Monday, October 03, 2005
Leveraging an Event Through Multiple Channels Gets Unexpected Results
Every so often I like to include real case studies of multi-channel marketing and ROI at work. Despite a typically more expensive price tag to particpate, Conference and Event Marketing can have some of the highest ROI in marketing, especially where big ticket products and services need in-person interaction to push a sale over the top. In this example, the type of "return on investment" wasn't what I originally expected, but proved valuable nonetheless.
The company CEO was due to moderate a high-level industry panel with plenty of visibility. As part of the event marketing team, I wanted to maximize lead generation potential from the event and position the CEO and company as a thought-leader in its space. However, due to the nature of the event, an overtly promotional message would have been inappropriate for the audience.
The Multi-channel Solution
To make the most of the conference, the following tactics were employed:
- Conference handouts were developed to provide information resources and tools to attendees
- Permission was obtained to videotape the CEO's panel discussion, providing video content to develop into additional attendee tools
- An informational CD-ROM was developed based on the event
- A Microsite was built to capture traffic from multiple calls-to-action as well as to provide a home for online content linked to the informational CD-ROM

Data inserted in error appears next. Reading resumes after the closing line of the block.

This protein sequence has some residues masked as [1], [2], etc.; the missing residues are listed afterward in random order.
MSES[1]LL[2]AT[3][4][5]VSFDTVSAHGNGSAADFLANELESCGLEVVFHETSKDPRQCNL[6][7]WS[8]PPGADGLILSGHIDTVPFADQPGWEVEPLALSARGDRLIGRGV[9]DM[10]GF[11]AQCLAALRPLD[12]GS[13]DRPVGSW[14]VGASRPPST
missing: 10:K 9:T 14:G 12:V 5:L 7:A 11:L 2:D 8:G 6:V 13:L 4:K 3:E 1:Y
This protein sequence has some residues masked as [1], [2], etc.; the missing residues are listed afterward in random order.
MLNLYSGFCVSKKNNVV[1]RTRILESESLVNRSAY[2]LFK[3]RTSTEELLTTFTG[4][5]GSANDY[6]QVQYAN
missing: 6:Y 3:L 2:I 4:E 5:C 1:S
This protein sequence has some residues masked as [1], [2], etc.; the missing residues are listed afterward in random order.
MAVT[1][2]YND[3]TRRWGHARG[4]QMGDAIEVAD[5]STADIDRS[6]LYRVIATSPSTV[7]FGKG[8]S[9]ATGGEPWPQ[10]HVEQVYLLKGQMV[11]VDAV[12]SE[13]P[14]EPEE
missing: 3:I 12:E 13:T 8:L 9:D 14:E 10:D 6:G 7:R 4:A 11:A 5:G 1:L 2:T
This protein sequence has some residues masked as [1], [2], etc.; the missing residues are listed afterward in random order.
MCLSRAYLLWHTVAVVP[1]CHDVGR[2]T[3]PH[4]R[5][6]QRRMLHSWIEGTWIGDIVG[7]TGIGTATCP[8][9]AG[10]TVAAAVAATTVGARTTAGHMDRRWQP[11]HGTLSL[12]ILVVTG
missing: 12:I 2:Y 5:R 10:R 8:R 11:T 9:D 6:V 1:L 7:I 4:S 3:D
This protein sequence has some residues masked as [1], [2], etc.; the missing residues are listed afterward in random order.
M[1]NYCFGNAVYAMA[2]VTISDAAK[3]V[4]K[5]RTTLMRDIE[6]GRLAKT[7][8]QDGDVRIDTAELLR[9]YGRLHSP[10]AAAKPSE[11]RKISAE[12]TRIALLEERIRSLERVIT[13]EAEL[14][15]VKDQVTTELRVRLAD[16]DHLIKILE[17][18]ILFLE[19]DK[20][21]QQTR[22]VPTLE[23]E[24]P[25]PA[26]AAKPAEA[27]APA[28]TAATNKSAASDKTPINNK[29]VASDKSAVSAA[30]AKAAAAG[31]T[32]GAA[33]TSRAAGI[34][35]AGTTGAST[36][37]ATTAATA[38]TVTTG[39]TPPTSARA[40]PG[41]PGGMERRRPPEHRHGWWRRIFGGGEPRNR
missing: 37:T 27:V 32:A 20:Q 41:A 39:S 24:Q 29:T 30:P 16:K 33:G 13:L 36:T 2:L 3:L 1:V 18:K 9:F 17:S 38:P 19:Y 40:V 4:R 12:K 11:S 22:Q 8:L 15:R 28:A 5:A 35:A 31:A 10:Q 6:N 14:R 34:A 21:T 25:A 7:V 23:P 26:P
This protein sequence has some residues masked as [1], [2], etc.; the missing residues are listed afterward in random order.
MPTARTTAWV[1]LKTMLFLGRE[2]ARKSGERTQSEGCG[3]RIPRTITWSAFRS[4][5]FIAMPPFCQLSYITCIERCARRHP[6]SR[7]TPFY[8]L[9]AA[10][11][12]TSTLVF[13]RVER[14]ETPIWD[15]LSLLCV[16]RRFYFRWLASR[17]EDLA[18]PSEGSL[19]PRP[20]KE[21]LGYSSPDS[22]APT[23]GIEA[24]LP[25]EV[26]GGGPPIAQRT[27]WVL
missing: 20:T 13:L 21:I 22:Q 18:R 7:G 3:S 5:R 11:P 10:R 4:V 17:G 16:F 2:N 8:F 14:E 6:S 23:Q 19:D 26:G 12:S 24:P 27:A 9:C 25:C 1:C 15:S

Through several different calls to action on both printed materials and the online microsite, we attempted to provide enough educational content to create a favorable impression of the company and hopefully generate leads.
The microsite received many visitors, however, actual qualified leads were elusive. This might have been disappointing except for the fact that each microsite visitor who requested the value-added CD-ROM was required to complete a detailed online questionnaire about their market needs and experiences. These questionnaires allowed us to gain valuable insight into the buying behavior of the market. In addition, the effort of developing the CD-ROM eventually paid off in being able to modify the content minimally to use as a pull-through offer in other marketing initatives. We also found a good deal of "accidental" traffic to the microsite from search engines.
A flood of viable new business leads would have been ideal, however, as the Rolling Stones said "You can't always get what you want." And once in a while, even in marketing, you get what you need.